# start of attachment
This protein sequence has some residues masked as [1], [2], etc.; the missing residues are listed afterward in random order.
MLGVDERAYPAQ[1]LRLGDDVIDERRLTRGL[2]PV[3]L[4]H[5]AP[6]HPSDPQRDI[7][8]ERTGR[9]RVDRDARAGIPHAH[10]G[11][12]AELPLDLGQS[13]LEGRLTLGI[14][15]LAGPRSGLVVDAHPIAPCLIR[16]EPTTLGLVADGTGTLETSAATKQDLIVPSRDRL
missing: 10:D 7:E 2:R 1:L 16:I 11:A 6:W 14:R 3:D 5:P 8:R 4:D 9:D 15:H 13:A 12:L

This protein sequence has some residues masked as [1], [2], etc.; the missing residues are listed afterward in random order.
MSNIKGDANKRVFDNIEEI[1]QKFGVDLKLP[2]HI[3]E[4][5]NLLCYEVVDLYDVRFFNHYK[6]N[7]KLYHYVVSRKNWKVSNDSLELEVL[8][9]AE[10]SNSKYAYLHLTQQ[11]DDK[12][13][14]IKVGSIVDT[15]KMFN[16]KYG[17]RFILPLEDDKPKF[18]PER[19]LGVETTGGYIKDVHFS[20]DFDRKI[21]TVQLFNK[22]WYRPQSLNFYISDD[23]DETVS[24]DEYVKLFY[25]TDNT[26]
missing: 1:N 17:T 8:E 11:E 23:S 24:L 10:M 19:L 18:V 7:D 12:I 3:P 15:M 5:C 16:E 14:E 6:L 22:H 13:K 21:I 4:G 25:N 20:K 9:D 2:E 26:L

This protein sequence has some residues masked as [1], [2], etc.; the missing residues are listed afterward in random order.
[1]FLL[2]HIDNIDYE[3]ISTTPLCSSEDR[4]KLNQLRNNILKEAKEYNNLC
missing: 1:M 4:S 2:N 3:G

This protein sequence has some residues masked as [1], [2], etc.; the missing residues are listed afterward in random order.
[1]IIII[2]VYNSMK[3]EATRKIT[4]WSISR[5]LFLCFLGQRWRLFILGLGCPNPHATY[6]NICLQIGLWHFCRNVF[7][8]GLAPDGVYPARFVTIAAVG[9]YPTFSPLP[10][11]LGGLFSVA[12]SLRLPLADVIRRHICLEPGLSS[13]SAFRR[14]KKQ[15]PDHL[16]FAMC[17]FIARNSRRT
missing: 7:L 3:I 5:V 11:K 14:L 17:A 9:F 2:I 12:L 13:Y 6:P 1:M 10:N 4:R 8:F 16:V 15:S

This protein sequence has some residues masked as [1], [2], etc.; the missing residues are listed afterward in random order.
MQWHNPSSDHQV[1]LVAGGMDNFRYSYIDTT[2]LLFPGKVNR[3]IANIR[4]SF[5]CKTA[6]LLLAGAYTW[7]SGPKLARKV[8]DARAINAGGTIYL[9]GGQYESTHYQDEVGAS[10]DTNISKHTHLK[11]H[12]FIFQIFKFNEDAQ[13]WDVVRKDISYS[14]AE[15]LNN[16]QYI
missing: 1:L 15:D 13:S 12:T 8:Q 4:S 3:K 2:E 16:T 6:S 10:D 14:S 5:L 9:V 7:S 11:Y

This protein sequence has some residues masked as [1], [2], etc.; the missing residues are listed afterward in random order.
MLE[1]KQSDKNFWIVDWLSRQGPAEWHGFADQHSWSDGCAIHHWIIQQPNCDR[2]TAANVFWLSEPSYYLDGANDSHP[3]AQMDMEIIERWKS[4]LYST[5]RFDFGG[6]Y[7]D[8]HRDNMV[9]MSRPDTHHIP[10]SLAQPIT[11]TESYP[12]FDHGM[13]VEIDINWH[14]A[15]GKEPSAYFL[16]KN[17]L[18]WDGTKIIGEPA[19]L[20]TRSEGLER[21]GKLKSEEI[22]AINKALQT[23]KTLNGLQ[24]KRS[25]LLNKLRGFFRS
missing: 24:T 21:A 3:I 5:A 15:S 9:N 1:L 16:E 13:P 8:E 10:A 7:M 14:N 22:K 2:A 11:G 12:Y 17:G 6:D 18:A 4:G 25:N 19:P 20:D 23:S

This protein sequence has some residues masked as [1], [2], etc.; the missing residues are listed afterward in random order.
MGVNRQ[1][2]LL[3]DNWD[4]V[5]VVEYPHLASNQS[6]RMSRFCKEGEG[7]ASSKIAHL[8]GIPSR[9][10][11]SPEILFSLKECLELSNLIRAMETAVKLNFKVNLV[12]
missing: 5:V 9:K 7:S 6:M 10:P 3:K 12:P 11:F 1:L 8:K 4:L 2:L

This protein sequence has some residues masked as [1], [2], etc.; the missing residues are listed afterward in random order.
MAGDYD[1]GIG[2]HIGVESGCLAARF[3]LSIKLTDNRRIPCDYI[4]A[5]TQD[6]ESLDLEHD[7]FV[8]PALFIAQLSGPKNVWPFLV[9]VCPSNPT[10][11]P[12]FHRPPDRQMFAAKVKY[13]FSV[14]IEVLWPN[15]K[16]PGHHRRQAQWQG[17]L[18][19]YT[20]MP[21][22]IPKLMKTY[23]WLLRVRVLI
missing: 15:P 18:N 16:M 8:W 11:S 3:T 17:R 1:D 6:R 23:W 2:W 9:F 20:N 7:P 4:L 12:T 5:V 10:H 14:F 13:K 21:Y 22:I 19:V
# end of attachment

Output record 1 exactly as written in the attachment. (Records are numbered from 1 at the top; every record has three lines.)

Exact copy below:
This protein sequence has some residues masked as [1], [2], etc.; the missing residues are listed afterward in random order.
MLGVDERAYPAQ[1]LRLGDDVIDERRLTRGL[2]PV[3]L[4]H[5]AP[6]HPSDPQRDI[7][8]ERTGR[9]RVDRDARAGIPHAH[10]G[11][12]AELPLDLGQS[13]LEGRLTLGI[14][15]LAGPRSGLVVDAHPIAPCLIR[16]EPTTLGLVADGTGTLETSAATKQDLIVPSRDRL
missing: 10:D 7:E 2:R 1:L 16:I 11:A 6:W 14:R 3:D 5:P 8:R 4:D 9:D 15:H 13:A 12:L